Love London Love Culture’s Picks of 2017: Visual Art

Here is Love London Love Culture’s top ten art exhibition highlights for the year…


10. Matisse in the Studio, Royal Academy of Artsearlier this year the Royal Academy examined the career Henri Matisse and the work he created in his studio, revealing how his personal collection of works provided inspiration on his own work.

9. Lockwood Kipling: Arts & Crafts in the Punjab and London, Victoria and Albert Museumas one of the first exhibitions of the year at the museum, this richly detailed and beautifully presented exhibition showcased some of the pieces Lockwood Kipling donated to the museum’s collection. It was a true celebration of one man’s passion for Indian craftmanship – in both its style and technique.


8. Vanessa Bell: 1879-1961, Dulwich Picture Gallery:  the gallery is renowned for celebrating the work of artists who are less familiar to the public eye and deserve recognition. This wide ranging exhibition featured works from all aspects of Bell’s career to focus on her influence on British art. A very focused and fascinating exhibition.

7. The Credit Suisse Exhibition: Michelangelo & Sebastiano, National Gallery:  for its spring exhibition the National Gallery examined the professional relationship and friendship of the two renowned artists. Extremely informative with plenty of variety of work on display it offered great insight into both artists and their working practises.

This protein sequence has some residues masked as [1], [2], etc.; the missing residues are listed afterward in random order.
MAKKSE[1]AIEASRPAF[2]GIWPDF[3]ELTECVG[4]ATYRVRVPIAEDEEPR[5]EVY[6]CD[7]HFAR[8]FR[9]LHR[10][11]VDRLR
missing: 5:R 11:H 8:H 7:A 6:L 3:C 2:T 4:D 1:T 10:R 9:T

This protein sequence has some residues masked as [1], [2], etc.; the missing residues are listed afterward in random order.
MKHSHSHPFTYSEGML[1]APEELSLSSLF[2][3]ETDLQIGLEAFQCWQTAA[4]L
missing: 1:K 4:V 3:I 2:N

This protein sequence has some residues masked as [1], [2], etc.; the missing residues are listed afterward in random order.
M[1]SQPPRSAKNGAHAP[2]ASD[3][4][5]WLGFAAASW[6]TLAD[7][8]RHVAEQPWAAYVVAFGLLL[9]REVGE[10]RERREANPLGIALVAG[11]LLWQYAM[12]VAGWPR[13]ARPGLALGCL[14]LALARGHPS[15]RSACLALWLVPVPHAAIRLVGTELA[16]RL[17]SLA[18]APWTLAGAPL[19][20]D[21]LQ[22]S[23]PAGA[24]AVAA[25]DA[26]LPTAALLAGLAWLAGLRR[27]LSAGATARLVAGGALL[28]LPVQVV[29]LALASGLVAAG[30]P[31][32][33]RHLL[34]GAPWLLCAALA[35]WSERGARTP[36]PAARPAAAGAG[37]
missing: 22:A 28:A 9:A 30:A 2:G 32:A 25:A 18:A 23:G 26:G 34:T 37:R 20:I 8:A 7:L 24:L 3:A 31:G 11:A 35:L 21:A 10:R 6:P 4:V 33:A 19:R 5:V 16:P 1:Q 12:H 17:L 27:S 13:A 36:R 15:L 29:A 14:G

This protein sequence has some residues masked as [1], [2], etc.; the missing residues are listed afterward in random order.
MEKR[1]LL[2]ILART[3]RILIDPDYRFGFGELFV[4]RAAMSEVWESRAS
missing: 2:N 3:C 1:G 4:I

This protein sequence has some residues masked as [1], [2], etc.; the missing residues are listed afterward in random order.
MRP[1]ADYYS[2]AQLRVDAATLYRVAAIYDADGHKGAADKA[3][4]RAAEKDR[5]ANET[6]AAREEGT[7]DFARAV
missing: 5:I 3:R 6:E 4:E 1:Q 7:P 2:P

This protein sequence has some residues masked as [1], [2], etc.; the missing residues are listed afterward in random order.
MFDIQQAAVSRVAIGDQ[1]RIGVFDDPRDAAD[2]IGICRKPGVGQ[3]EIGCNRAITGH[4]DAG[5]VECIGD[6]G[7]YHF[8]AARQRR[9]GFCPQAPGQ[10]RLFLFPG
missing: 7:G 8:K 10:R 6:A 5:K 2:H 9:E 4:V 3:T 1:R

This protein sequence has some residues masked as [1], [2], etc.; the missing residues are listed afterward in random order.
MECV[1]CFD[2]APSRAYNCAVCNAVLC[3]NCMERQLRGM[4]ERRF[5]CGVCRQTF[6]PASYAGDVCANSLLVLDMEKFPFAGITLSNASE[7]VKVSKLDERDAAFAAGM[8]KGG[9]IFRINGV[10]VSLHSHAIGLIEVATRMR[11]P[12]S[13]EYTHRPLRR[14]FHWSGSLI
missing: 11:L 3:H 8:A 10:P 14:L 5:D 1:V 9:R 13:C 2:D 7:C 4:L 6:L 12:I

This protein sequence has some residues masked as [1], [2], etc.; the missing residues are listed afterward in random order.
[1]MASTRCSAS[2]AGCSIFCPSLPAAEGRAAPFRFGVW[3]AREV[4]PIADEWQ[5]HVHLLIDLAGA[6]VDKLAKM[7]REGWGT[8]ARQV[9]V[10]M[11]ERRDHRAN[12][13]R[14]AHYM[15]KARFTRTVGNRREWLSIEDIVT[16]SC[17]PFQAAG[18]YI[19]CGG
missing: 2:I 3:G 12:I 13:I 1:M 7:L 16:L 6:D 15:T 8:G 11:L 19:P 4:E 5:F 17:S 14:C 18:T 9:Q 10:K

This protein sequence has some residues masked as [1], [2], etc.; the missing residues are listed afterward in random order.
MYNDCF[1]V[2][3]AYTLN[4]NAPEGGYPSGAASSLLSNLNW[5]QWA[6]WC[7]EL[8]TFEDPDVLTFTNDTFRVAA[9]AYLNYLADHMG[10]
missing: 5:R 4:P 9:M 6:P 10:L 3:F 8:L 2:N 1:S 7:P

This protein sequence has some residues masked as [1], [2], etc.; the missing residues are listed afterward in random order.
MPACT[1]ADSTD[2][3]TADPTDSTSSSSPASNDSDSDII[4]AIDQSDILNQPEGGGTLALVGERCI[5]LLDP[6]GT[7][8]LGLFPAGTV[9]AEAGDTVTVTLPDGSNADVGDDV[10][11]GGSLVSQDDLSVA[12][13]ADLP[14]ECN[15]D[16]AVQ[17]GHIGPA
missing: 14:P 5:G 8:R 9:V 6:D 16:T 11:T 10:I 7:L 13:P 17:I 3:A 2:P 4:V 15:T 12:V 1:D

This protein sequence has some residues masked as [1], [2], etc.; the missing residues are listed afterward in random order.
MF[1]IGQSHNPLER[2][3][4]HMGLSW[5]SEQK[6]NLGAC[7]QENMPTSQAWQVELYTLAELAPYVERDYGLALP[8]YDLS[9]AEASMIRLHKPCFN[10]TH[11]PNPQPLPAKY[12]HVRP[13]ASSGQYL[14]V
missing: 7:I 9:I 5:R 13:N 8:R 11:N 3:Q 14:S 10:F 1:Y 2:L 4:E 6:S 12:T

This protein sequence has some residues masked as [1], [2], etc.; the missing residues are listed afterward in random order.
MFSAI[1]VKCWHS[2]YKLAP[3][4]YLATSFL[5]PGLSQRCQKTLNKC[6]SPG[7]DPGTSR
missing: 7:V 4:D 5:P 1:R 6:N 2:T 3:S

6. Diana: Her Fashion Story, Kensington Palace2017 marked the 20th anniversary of the death of Princess Diana and to mark the occasion Kensington Palace is showcasing a number of her outfits to tell her story through fashion. Remarkably compact, it celebrates how she was able to use fashion to make a statement about her life and charity work.

5. Balenciaga: Shaping Fashion, Victoria and Albert Museumthe V&A are renowned for their detailed fashion exhibitions and this one devoted to Cristóbal Balenciaga certainly gives a detailed examination of how his style developed and changed over the years.


4. Sargent: The Watercolours, Dulwich Picture Gallery:  this gorgeously vivid and colourful exhibition brought together 80 of the artist’s watercolours, highlighting his technique and approach to these works. Filled with detail and an astonishing number of different subjects, it was well worth a visit.

3.  Monochrome: Painting in Black & White, National Gallery:  the National Gallery’s exhibition explores thoroughly the reasons behind artists painting in black and white through a series of artists ranging from abstract artists such as Malevich, Richter, and Riley but also van Eyck, Rembrandt, Dürer, and Ingres. In its own way it is an exhibition that has plenty to admire.


2. Harry Potter: A History of Magic, British Librarymarking the 20th anniversary since the publication of Harry Potter and the Philosopher’s Stone, this latest British Library exhibition takes an extraordinary look at how the real life history of magic influenced one of the most successful book series of all time. Deeply engaging and fascinating – Harry Potter fans will adore it.


1. Opera: Passion, Power and Politics, Victoria and Albert Museumthis wonderfully presented exhibition exploring the history of opera is worth every penny, thanks to its interactive elements as well as its attention to detail that the V&A put into every exhibition. It is truly wonderful listening to the music through headphones as you wonder around exploring the exhibition at your leisure.

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